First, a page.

Democracy was created in ancient Greece – in the city-state of Athens. It had major limitations – slaves (of both the sexes) and all women, were deprived of political, and even most civil rights. But what was significant about ancient democracy was that those who were considered citizens did not simply cast their votes and push off to watch the tragedies of Aeschylus being performed. Law making, execution of decisions, and judicial functions, all saw a wide range of public participation. Laws could only be passed by the Popular Assembly, which met at least 40 days in a year, with a quorum of 6000. Drafts of laws could be proposed by anyone at Assembly meetings, or at meetings of the Boule or Council of 500 by members of the Council. Trials were heard by dikasteries (the dikasts were both judge and jury) of between 200 and 1000 persons. All this was in a place where the size of the citizen population was 30,000 or perhaps a little more. Right-wing historians and philosophers, ever since Plato, have condemned this democracy. And they too have talked about herd mentality. Yet it must be understood that this democracy, once created by a revolution (508), was strong enough to survive for nearly two centuries, till an immensely more powerful Macedon defeated Athens. It is the student movement, which started in late August, took on mass dimensions from the second week of September, and has been based on sustained democratic general body meetings since then, that exemplifies real democratic practices as well as an understanding of what democracy means in theory. The movement has received support from students outside Jadavpur, and in an absolutely correct widening, the students have insisted that such so-called outsiders must be allowed their voices. 

In modern times, liberalism resisted democracy. John Locke was absolutely clear on this issue – only those who owned property, those who did not sell their labour power, were to be considered politically fully authorised. Even so, they were to create the government. Thereafter unless government violated its pact with the propertied, it alone acted. When votes had to be given to the poor, as in the USA after independence, democracy was radically redefined, so that casting one's vote periodically seemed to be the be-all and end-all. It is this, highly watered down “democracy” that Marjit or Chatterjee favour. What the JU students movement has shown is something that major social upheavals over the last few centuries have repeatedly done – namely, breaking the barriers between the representers and the represented, creating new structures of democracy. There have been mass meetings, called General Body meetings – GBs by the separate faculty, GBs of the entire student community of JU, and yes, conventions that have allowed the so-called bohiragotos to come and speak as well.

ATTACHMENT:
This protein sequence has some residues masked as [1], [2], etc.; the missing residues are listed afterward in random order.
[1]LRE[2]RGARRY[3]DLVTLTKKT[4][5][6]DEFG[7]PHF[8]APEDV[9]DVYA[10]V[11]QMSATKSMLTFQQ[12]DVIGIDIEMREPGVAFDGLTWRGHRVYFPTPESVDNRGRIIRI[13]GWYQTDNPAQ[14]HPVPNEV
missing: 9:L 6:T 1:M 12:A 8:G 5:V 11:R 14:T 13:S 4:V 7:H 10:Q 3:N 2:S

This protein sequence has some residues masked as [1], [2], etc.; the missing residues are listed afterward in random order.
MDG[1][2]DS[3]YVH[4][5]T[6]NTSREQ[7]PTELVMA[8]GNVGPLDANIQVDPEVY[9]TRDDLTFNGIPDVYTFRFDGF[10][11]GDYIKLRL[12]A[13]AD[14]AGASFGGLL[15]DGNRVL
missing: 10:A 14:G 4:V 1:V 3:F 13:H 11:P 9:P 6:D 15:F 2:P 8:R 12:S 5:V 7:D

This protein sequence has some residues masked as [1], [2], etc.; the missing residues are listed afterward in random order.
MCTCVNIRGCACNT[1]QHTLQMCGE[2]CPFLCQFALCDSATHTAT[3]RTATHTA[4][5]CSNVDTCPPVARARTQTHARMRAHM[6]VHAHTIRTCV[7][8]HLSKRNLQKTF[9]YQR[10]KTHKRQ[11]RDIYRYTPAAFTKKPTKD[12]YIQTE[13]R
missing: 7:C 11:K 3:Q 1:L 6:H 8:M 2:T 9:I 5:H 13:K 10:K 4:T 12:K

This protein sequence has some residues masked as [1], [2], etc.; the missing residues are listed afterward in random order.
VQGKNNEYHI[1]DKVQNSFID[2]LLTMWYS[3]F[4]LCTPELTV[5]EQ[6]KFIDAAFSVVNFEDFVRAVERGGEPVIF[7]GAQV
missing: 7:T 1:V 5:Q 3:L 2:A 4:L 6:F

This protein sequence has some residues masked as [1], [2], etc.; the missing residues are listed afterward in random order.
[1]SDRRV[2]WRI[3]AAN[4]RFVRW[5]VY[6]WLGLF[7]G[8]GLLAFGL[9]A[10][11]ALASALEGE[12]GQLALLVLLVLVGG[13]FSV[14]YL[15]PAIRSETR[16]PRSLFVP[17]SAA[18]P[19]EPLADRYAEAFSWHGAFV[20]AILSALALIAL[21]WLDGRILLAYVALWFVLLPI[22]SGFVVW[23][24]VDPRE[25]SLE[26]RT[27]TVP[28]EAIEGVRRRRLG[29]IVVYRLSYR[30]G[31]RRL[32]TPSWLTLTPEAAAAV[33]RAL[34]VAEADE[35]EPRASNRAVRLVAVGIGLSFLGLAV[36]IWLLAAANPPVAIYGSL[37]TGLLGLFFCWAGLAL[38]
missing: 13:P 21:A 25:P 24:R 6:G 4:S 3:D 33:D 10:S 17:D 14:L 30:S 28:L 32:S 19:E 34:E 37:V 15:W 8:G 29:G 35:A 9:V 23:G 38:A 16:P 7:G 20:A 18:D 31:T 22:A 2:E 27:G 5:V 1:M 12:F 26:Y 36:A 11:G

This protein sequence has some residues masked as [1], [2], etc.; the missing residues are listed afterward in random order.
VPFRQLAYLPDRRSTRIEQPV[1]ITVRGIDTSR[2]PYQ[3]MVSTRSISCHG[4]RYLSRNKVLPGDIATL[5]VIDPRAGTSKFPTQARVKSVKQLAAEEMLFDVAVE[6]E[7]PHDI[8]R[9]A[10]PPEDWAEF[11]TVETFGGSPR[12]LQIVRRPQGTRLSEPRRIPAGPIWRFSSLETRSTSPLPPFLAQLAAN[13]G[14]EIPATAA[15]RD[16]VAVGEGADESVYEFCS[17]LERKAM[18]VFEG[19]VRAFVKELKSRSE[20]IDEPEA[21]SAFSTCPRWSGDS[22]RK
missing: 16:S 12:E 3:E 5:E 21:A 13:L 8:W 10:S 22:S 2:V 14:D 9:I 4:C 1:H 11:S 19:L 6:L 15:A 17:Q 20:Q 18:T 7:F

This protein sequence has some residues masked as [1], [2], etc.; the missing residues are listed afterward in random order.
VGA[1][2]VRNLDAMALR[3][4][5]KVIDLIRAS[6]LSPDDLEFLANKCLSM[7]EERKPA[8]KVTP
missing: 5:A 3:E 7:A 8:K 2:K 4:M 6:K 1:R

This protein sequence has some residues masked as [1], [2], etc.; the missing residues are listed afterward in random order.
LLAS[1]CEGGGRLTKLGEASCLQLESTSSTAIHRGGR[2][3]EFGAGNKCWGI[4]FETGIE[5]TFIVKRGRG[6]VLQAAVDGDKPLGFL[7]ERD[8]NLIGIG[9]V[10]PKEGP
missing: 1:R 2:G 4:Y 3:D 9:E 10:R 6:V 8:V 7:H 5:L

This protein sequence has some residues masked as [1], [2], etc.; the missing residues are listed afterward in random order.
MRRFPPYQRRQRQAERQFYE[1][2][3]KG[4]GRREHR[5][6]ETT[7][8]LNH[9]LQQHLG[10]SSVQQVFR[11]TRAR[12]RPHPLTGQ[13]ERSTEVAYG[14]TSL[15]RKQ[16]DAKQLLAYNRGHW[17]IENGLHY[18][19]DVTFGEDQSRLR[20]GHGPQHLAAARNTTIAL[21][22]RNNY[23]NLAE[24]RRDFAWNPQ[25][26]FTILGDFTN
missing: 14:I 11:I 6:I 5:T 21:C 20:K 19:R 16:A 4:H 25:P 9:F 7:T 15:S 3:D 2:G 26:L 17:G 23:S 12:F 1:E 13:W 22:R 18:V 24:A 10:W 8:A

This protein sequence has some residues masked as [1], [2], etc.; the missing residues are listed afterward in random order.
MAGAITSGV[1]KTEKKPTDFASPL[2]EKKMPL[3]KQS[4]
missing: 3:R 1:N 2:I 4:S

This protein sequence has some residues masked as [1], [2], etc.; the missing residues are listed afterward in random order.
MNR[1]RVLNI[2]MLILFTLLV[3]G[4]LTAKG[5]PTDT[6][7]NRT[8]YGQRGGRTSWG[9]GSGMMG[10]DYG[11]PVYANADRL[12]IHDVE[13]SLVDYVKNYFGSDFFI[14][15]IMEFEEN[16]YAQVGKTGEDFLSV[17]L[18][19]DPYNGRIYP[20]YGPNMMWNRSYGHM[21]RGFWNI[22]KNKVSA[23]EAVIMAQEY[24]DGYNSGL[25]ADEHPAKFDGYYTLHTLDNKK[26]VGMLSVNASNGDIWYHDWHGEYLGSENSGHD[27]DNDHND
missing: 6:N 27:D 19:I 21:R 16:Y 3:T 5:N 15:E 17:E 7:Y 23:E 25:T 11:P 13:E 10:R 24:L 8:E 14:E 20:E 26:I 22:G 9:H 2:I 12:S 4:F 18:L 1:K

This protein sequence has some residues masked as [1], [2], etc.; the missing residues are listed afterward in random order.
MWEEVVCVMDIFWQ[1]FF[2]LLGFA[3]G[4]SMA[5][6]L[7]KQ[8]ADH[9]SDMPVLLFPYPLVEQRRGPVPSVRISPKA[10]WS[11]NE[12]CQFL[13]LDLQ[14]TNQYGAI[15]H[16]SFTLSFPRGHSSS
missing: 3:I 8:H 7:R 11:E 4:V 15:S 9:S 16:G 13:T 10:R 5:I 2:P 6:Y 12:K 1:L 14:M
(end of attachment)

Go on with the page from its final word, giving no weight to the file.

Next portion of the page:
Gheraos

Before going on to Marjit's strictures about teachers, I would also like to address the question of gherao. All political battles are, at one level, attempts by opposed or differing groups to gather power, use power. It would certainly be more humane if one could exchange opinions and take decisions. But if one ignores the facts in the name of not discussing a sub-judice matter, and then makes sweeping comments about criminal actions and the need to ban them, then one is also playing politics – of a dirty kind.

So let us again recapitulate some events. A young woman alleged she had been sexually harassed. She went to the Vice Chancellor to complain. According to her version, the University response was tardy. She also claimed improper behaviour by certain members of the Internal complaints Committee. These were matters that the University administration, led by the VC, should have sorted out very quickly. When a student agitation began to form, they were alternately ignored and threatened. Marjit sweeps the events under the carpet with a misleading comment about how a mob mentality led students to demand that the same person should lodge a complaint, investigate, and punish the “guilty”. The use of the quotation marks round the word 'guilty' suggests Marjit opines there was no sexual harassment at all.